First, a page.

I wonder how many countries have public institutions that usually use mediation services to resolve disputes in which they are parties. I am not referring primarily to disputes between investors and states, but to any dispute where a public institution is a party that eventually reaches litigation with high financial costs, even and in situations where it is evident that the solution will be negative. Why? Because the legislation is such that the negotiation and conclusion of agreements are more associated with the idea of corruption rather than with risk management and creative, win-win solutions. Even if the benefits of mediation are recognized and much acclaimed by policymakers, it seems that the legislation is adopted instead for citizens and the private sector, with few exceptions, the disputes with public institutions not being taken into account. There seems to be something missing.

Adoption of the legal framework for mediation

Many countries have created a legal framework for mediation to ensure the quality of mediation services and institutions responsible for managing mediator accreditation systems. With a few exceptions (i.e. Italy), the legal framework in most countries is oriented more towards the “supply” side and less towards the “demand” side, but this is not the main topic of this post (obviously, the comments are good -come on this topic as well).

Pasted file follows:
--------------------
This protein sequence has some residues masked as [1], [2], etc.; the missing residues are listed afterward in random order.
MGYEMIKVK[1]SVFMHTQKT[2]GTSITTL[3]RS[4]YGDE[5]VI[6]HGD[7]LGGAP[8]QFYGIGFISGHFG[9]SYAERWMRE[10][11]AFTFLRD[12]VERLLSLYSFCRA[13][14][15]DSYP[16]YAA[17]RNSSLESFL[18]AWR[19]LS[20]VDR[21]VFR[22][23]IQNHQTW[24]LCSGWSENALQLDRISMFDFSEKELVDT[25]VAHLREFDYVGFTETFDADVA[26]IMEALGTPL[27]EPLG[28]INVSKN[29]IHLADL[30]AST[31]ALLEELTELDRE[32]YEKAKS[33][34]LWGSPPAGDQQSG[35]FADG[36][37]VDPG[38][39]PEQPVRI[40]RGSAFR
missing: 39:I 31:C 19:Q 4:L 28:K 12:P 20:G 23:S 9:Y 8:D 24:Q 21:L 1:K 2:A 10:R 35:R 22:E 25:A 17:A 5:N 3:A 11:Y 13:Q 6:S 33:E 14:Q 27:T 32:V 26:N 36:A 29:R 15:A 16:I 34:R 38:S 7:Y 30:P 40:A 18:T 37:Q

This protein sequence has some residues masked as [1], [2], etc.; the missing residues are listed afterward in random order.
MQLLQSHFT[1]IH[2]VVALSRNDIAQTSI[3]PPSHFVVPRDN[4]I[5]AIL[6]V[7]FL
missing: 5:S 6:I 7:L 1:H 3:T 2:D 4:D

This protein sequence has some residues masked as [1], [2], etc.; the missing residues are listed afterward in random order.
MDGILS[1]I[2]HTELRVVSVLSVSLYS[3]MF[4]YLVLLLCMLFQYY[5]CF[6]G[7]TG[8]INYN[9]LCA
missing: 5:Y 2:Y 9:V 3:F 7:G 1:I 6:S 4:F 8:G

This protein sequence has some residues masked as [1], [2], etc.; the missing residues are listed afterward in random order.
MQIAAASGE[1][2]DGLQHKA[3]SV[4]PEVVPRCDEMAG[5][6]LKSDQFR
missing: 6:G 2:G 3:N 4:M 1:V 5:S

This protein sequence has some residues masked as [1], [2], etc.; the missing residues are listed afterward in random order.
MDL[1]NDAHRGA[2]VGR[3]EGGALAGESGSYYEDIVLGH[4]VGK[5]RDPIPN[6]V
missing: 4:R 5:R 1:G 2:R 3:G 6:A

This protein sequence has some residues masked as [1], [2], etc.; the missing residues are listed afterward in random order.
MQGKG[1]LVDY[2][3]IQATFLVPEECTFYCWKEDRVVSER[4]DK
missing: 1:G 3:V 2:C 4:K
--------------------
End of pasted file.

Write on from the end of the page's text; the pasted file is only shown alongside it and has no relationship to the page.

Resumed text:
The main reasons stated by policymakers in adopting mediation legislation are promoting a culture of dialogue, decongesting the role of courts, and shifting the focus from the number of cases resolved to the quality of solutions adopted. In general, the potential benefits of mediation are appreciated by the public sector, as related to the high possibility of settling the dispute more efficiently with less financial costs and time resources compared to other means of resolution, such as arbitration or the traditional court litigation.

The reasons why mediation is not on the “menu” of public disputes

However, if we look closely, it seems that mediation is not used by public institutions in many countries, even if its benefits are recognized. For example, the Romanian Parliament adopted the mediation legislation in 2006 because from January 1st 2007, Romania became a European Union Member State, and many conditions for accession had to be met. Meanwhile, it is challenging to identify situations where the public sector uses mediation. There is not an explicit, coherent, and favourable public policy.

The reduced use of mediation by the public sector may also discourage citizens and the private sector. But what are the reasons why mediation is not among the preferred dispute resolution methods by central and local public institutions in many countries? A discussion of these reasons would help understand how governments and public institutions may be encouraged to mediate. I open the conversation with three possible causes, which I briefly describe below – the fear of corruption, the financial audit of public institutions and the unfavourable legal framework.